Fans canâ€™t beat Moyerâ€™s 78-mph heater
Colorado Rockies pitcher Jamie Moyer made headlines last week when, at 49 years old, he became the oldest pitcher to win a major league game. Also of note in his start against the San Diego Padres was that Moyer’s fastball topped out at 78 mph.
The Fort Myers Miracle, the Class-A affiliate of the Minnesota Twins, took note of both those facts and decided to have a little fun at Moyer’s expense. During the Miracle’s game last Thursday, they put on a promotion where fans could win a free ticket to an upcoming game if they could throw harder than Moyer.
“I’m a big fan of Jamie Moyer. It’s an incredible feat, but people were sitting around going, ‘Gosh, he’s only throwing 78 mph,’ ” said Gary Sharp, the Miracle’s director of media relations and promotions. “I think some people look at the majors and they see guys throwing 90 and above, and they think 78 is super slow. But not a lot of people can throw 78 if they’re not baseball players.”
In fact, none of the roughly 85 fans who attempted the feat for $1 per three throws could equal Moyer’s 78 mph. Sharp said the closest anyone got was a fan in his mid-20s who spent around $50 trying to beat the mark but topped out at 76 mph.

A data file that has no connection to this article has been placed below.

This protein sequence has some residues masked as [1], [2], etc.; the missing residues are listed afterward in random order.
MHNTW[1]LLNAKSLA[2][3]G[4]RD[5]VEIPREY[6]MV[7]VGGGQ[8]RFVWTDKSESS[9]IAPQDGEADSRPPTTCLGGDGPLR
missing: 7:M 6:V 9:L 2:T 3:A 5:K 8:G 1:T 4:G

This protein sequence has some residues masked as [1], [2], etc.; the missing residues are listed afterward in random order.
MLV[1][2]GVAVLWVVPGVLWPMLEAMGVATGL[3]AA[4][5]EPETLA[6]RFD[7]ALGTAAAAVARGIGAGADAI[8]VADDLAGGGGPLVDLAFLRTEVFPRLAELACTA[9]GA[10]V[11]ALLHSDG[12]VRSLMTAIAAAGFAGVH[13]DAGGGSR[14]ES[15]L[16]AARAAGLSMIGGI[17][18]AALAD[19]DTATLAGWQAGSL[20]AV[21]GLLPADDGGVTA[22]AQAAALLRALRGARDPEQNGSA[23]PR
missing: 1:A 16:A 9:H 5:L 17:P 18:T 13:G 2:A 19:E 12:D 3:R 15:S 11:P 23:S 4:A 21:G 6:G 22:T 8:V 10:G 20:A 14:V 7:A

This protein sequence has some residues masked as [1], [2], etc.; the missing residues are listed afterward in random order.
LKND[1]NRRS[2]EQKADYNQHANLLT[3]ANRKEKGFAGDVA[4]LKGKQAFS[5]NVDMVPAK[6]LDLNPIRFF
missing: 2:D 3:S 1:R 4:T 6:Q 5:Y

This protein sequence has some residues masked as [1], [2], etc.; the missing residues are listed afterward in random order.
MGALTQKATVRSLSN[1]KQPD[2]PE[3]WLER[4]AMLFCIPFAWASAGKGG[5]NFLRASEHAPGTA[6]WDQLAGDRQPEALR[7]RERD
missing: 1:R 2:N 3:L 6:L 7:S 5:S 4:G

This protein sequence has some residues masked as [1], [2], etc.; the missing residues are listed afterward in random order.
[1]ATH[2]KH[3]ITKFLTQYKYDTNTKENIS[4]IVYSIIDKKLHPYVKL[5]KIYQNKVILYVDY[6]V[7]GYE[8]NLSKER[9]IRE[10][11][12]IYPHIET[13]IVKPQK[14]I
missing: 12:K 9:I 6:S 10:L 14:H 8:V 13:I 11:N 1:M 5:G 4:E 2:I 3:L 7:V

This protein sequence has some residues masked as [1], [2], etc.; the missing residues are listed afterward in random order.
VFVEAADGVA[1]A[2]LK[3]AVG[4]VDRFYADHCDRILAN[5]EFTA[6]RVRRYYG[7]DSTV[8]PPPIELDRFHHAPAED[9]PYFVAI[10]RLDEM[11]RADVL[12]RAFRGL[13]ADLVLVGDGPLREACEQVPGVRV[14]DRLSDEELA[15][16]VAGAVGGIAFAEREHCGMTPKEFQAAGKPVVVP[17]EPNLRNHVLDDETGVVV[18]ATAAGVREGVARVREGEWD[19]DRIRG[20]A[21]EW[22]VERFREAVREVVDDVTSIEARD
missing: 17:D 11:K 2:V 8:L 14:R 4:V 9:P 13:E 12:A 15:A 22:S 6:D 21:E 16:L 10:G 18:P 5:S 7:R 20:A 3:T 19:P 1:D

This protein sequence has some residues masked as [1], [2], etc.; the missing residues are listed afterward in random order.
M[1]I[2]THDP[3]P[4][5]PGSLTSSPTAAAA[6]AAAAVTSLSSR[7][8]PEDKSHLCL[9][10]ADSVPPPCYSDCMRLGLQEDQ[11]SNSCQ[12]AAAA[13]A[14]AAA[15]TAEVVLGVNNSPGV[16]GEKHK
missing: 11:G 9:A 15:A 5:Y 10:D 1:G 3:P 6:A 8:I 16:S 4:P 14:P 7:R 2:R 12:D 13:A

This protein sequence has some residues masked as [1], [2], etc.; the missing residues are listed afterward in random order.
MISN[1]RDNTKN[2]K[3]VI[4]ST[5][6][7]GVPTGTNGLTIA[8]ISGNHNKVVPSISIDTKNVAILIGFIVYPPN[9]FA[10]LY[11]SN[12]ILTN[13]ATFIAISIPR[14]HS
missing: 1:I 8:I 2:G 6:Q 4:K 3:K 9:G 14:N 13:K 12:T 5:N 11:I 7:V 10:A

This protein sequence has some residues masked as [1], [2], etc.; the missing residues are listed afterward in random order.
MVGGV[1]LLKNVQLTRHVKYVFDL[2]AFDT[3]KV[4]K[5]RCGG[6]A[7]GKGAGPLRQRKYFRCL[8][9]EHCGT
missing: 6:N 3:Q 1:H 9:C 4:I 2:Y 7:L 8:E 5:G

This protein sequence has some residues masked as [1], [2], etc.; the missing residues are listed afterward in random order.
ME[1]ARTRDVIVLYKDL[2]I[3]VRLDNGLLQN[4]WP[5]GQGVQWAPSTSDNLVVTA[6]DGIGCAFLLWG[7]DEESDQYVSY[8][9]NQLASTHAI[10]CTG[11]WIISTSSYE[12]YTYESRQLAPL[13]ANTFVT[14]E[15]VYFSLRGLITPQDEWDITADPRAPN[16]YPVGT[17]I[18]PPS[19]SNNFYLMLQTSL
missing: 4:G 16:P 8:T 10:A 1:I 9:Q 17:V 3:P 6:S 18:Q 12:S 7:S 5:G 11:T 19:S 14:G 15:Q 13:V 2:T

“He kept trying over and over and over, and that’s as high as he could get,” Sharp said. “He got more and more frustrated because his buddies that were with him were heckling him pretty good that he couldn’t throw harder than a 49-year-old man.”
Moyer pitches again Tuesday night for the Rockies against the Pittsburgh Pirates. The Miracle, meanwhile, plan to continue the promotion throughout their season, including Wednesday at Hammond Stadium during a game against the Palm Beach Cardinals.
“We’re going to keep it going,” Sharp said. “We’re just having fun with it. It’s interesting. People say they can’t believe that 78 mph is that hard to achieve.”
Moyer, who began his big-league career in 1986 with the Chicago Cubs, has been active in the community during his 25 years in the majors. In 2000, he and his wife, Karen, established The Moyer Foundation, which helps children in distress.
Sharp hopes that, as silly as the Miracle’s promotion is, perhaps the team can help The Moyer Foundation as a result.
“I’d like to somehow tie into Jamie and his wife; they have a big charity,” Sharp said. “Maybe if we raise enough money through this, we might be able to help out their charity.”
For now, however, fans will keep lining up to attempt to better the seemingly slow 78-mph fastball of Moyer. Fortunately for the Miracle, they haven’t had any 49-year-olds attempt it just yet.
“I’m probably glad they don’t because we’d have some people waking up the next morning with sore arms,” Sharp said. “Most of the people on that night were people that were either younger, they were baseball players or they were aspiring to be baseball players. Or just showing off.”
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